During Hack Week 7 I worked on an archive of Qt-based libraries. The goal was to easily make all available Qt libraries accessible to developers. Think CPAN for Qt. So I hacked on a web site and a command line client.
There was a little bit of progress on the project since then, but with the upcoming KDE Frameworks 5 there will be quite a number of additional libraries available for Qt developers. This should be well represented in Inqlude as well. The coverage of Inqlude is also still not complete, and the tooling needs some improvement as well, especially regarding integration with distributions.
openSUSE obviously is one of the prime targets for distribution integration. Ideally all libraries collected on Inqlude would be available on openSUSE as proper packages. This needs some packaging effort and integration with the Inqlude tooling. Ideally we could automate a big part of this effort.
Technology-wise Inqlude is based on JSON-formatted meta data distributed via git, and a command line client written in Ruby. It would be nice to also have a graphical client, which naturally would be written in Qt. It could use QML to present a nice dynamic UI. The Inqlude web site is done in static HTML and a little bit of CSS. Implementing a proper web UI might be nice, but is of secondary priority right now.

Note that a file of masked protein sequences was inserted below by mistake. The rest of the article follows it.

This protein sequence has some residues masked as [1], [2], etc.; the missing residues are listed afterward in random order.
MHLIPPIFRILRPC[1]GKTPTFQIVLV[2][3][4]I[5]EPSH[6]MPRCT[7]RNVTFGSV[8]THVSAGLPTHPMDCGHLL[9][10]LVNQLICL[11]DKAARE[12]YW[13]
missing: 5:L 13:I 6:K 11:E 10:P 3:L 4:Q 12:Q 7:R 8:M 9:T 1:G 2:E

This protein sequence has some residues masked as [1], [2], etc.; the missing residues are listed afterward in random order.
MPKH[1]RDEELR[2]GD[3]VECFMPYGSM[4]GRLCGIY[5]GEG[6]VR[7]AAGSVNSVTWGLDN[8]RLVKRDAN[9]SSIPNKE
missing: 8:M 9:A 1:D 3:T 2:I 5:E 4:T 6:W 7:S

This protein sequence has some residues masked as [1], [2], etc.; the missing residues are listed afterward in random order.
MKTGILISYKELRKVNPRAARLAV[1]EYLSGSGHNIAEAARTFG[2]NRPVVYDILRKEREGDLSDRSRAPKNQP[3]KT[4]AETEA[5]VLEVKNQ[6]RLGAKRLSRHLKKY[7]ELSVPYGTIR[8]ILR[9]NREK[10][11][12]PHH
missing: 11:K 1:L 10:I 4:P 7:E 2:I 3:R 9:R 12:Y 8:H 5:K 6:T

My goal for Hack Week 10 is to get Inqlude into a shape that it can be used productively by Qt developers, and is showing most if not all relevant Qt libraries out there.
While the target of the project is Qt for now, the technology behind is not limited to it, so for the future it might be an interesting direction to extend the concept to other classes of software as well.
You can find the current state at inqlude.org.
If you would like to join the project, you can find some tasks in the issue tracker. Feel also free to add additional tasks or report bugs there.
Looking for mad skills in:
ruby qt html css git github qml packaging c++